Egypt has a new draft of a constitution. It may be modified if the military rulers choose, although their wishes were faithfully carried out by the assembled 50 appointed members. Egyptian Nasserist director, Khalid Yusuf, said that the constitution promises more freedoms than most democracies. (He may have not read Saddam’s constitution, and he made that assertion as little girls were being hauled before a magistrate and sentenced for years in jail for daring to protest against a military coup.)
Lebanon is not a usual country: a deformed version of a nation, if even that. It is a place where people don’t agree on the definition of statehood and nationhood, and a place where sectarian divisions have constituted a bonanza for foreign intervention. But Lebanon is also a place crying out for an identity. While some do see marks of history, geography, and culture and recognize Lebanon as it is – an Arab country, no less Arab than other countries – others think that they have been misplaced in the Middle East, that they belong to Europe.
It would be fair to say that Khaled Meshaal is one of the biggest casualties of the Arab uprisings. Early on, Meshaal appeared more arrogant and more self-confident than usual. He had his reasons: the sponsoring Qatari regime was on the offensive and it seemed to be leading the entire Arab League and the Arab counter-revolution. Saudi Arabia was absent from the scene for much of 2011 and 2012, or so it appeared. Secondly, the Muslim Brotherhood reached power in Egypt and Tunisia and he received a hero’s welcome in both countries.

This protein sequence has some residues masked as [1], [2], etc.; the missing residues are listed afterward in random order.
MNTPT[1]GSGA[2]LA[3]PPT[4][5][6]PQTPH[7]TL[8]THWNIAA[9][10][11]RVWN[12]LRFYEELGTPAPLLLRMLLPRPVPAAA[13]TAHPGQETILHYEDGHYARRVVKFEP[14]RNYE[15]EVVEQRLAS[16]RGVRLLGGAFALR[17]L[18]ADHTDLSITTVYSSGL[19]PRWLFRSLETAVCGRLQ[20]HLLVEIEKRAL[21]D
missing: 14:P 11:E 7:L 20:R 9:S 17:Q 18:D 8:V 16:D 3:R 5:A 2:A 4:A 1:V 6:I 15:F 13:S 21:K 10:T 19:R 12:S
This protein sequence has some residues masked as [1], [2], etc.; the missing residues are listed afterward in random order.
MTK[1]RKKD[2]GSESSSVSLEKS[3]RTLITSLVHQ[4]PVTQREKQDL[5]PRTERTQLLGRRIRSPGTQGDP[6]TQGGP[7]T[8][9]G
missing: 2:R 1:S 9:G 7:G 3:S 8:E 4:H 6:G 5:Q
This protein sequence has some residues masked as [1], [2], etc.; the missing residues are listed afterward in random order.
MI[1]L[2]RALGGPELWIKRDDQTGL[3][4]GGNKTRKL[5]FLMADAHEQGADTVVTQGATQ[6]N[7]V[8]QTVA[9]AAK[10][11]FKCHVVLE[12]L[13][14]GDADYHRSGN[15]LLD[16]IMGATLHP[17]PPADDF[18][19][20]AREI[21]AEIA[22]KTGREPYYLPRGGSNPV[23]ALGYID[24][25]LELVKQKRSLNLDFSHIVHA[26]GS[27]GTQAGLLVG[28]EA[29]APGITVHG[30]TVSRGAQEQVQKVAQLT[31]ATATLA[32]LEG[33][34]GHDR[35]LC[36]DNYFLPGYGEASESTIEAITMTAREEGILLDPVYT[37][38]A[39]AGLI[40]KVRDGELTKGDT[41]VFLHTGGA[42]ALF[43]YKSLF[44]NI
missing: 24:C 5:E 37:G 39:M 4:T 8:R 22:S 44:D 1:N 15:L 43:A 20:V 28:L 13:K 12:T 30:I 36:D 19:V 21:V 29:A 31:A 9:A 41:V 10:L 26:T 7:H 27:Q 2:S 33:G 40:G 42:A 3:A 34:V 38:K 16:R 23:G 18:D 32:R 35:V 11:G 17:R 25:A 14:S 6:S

Saudi Arabia’s status among Western governments and media has risen since Sept. 11. At first, Saudi Arabia was put on the defensive, given its decades-long policies of sponsoring (with total US blessings and support) jihadi groups and fanatical ideologies. Swiftly, the Saudi government moved to ingratiate itself with the Zionists in Congress: It moved closer to Israel and its interests in the region, and it unleashed an unprecedented campaign of anti-Shia rhetoric in order to undermine all manners of resistance to Israel and its terrorist occupation.
The release of the Lebanese pilgrims who were kidnapped in Syria more than a year and a half ago was not big enough news for Western media, or even for Arab oil and gas media. The story is embarrassing for those in Western media who have been promoting and romanticizing the armed groups of the Syrian “revolution.” Worse, the captors were in fact very moderate and “secular” (any Islamist group in Syria that is not tied directly to al-Qaeda earns the moniker of “secular” by Western governments and media).
It has been a few months since I switched from reading paper editions of The New York Times and The Economist to the digital versions. It was not an easy decision: I grew up in a home where we received a large number of daily newspapers and weekly magazines (and free subscriptions by virtue of my father’s job in the Lebanese parliament). I have been accustomed to holding a newspaper (or newspapers) in my hand since a very early age, and we were taught reading from newspapers. Holding a morning newspaper becomes an essential part of one’s daily routine.
There is no question that the Syrian and Egyptian regimes have been extracting propaganda benefits from the October War. With Gulf money, the October War has been a decades-long propaganda bonanza running in various media outlets in the Arab world since 1973. That October was a victory for the Arabs (or for the regimes, according to regimes’ claims) is not even questioned. It is customary in Arab political usage, including in the political literature of Arab political parties and media, to refer to the victory of October. But the October war was a very complicated affair.